If you drive a personal vehicle for business purposes, your employer may offer mileage reimbursement. Essentially, it’s financial coverage for the cost of operating your vehicle for business needs. Prime examples include taking a trip to the supply store or meeting with a client at a coffee shop. In these scenarios, employees are considered “on the clock” even though they are temporarily out of the office.
Since mileage reimbursement can be a great benefit of employment, it’s crucial for employees to understand what expenses fall within the IRS tax guidelines. People often ask us if mileage is the only factor taken into account. What about gas costs? Or what about maintenance and repairs? Most cases, employers don’t take the time or effort to explain the tax advantages of a mileage reimbursement program. Luckily, we’ve got you covered!
In this article, we’ll answer the most frequently asked questions regarding mileage reimbursement in hopes that all employees know what to look for when applying for a new job.
Contrary to the name, mileage reimbursement covers more than actual mileage. In fact, mileage reimbursement programs are pivotal to earning back incurred vehicle expenses from business use. Some of the most common vehicle expenses that receive coverage by employers involve:
It’s also possible to cover expenses that are related to business meals, seminars, and airport travel for business purposes. In general, most business miles have the option to be fully or partially reimbursed, as long as employees and employers keep accurate reports of these costs.
Every year the IRS sets a standard mileage reimbursement rate for the following tax year. For Q1 and Q2 of 2022, the standard mileage rate is 58.5 cents per business mile. Dissimilar to previous tax years, the IRS recently made a change that will impact all eligible taxpayers. As of July 1st through December 31st, 2022, the IRS increased the mileage rate to 62.5 cents per business mile. Therefore, employees have a significant opportunity to earn back accumulated expenses using both of these standard rates on their 2022 tax return.
Employers typically utilize the IRS standard mileage rate to determine mileage reimbursement for employees. However, it’s important to note that the IRS does not oblige employers to offer this type of compensation to W-2 workers. Additionally, employers have the freedom to set any mileage rate they choose. The IRS does not impose a mileage reimbursement law, yet certain states, like California and Massachusetts, enforce minimum requirements.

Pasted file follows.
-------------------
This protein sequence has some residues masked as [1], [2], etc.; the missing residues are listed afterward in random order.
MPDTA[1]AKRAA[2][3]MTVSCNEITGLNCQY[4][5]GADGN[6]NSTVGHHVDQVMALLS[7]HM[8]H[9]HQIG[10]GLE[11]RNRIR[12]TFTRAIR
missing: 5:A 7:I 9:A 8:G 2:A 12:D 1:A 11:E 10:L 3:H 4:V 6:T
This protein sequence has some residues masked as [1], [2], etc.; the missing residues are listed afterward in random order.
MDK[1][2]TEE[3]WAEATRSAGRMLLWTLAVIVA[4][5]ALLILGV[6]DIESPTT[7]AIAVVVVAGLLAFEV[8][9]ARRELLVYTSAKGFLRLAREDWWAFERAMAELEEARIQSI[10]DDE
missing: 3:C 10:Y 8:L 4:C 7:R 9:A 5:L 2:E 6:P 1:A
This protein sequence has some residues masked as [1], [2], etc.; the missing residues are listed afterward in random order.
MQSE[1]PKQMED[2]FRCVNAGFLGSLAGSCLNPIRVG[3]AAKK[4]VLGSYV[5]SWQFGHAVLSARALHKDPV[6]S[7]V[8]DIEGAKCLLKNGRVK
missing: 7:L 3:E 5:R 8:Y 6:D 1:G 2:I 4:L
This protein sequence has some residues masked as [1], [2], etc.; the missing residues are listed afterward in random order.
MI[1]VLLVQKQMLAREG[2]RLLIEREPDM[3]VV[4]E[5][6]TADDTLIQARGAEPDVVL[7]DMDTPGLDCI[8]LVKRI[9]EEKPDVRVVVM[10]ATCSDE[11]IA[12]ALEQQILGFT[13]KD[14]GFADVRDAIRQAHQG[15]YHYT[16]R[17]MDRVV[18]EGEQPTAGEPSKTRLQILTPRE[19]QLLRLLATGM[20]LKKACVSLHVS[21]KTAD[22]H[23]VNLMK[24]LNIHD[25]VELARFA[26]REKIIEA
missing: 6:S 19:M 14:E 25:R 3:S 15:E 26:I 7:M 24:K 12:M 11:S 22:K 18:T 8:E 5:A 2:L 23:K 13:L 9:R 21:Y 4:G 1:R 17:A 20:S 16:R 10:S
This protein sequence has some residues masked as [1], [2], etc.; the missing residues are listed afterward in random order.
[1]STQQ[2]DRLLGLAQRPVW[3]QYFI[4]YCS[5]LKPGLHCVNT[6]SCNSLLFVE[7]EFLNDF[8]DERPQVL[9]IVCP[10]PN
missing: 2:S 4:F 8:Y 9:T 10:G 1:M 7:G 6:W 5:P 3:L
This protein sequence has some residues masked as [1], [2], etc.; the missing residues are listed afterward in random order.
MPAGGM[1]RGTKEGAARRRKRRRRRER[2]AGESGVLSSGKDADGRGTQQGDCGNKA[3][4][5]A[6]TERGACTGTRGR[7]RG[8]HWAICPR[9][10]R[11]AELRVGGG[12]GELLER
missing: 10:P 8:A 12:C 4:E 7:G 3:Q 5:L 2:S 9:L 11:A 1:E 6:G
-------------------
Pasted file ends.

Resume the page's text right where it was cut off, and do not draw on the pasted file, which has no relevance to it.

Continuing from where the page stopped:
As an interviewee or new hire, it’s best to ask your employer about mileage reimbursement terms to avoid any discrepancies during tax season. Around this time, you’ll configure your total mileage using a set rate to determine your mileage reimbursement.
In contrast to a car allowance, which is a flat-rate per month, mileage reimbursement is determined by tracking business miles throughout the tax year. At this point, we know you might be wondering: “How do I keep track of mileage every day?”. Employees are busy and don’t want the aggravation of logging miles for every move they make. Likewise, sometimes employees will forget to document a certain business trip, which means less money in their pocket come tax season. Fortunately, that’s not a problem thanks to mileage tracking applications.
With MileIQ, employees can automatically log all business miles each week from the convenience of their smartphone or tablet. While you let the app run in the background of your phone, it will accurately record every business mile you drive, as well as personal drives too. The benefit of a mileage tracking application goes beyond independent tracking. There’s also MileIQ for Teams. This innovative tracking tool allows employers to keep a contemporaneous log of employee miles from one system. As a result, you’ll have in-depth reports of all employee drives should the IRS request an audit.
To calculate your mileage reimbursement, you simply add up the number of business miles traveled (AKA the amount that was logged throughout the tax year) and multiply that number by the IRS standard mileage rate for 2022. If your employer has specified a different mileage rate, you’ll use that amount instead. All in all, mileage reimbursement is relatively easy to compute as long as you maintain sufficient records.
For mileage reimbursement to be considered “tax-free”, an employer must meet the requirements of an accountable plan. According to the IRS, an accountable plan must fulfill the following needs:
As long as your employer accomplishes these feats, the payment you receive will remain tax-free. Yay! That said, if the amount you are reimbursed by your employer exceeds the IRS standard mileage reimbursement rate, then you could be subject to tax for additional income. All things considered, every employee should ask about mileage reimbursement programs and find out the specifics beforehand. Most people would rather be employed by a company that covers gas costs and wear-and-tear versus one that offers no coverage at all.
Want to learn more about mileage reimbursement? Head over to the MileIQ Blog for straightforward tax information regarding small business tips, taxes, and self-employed.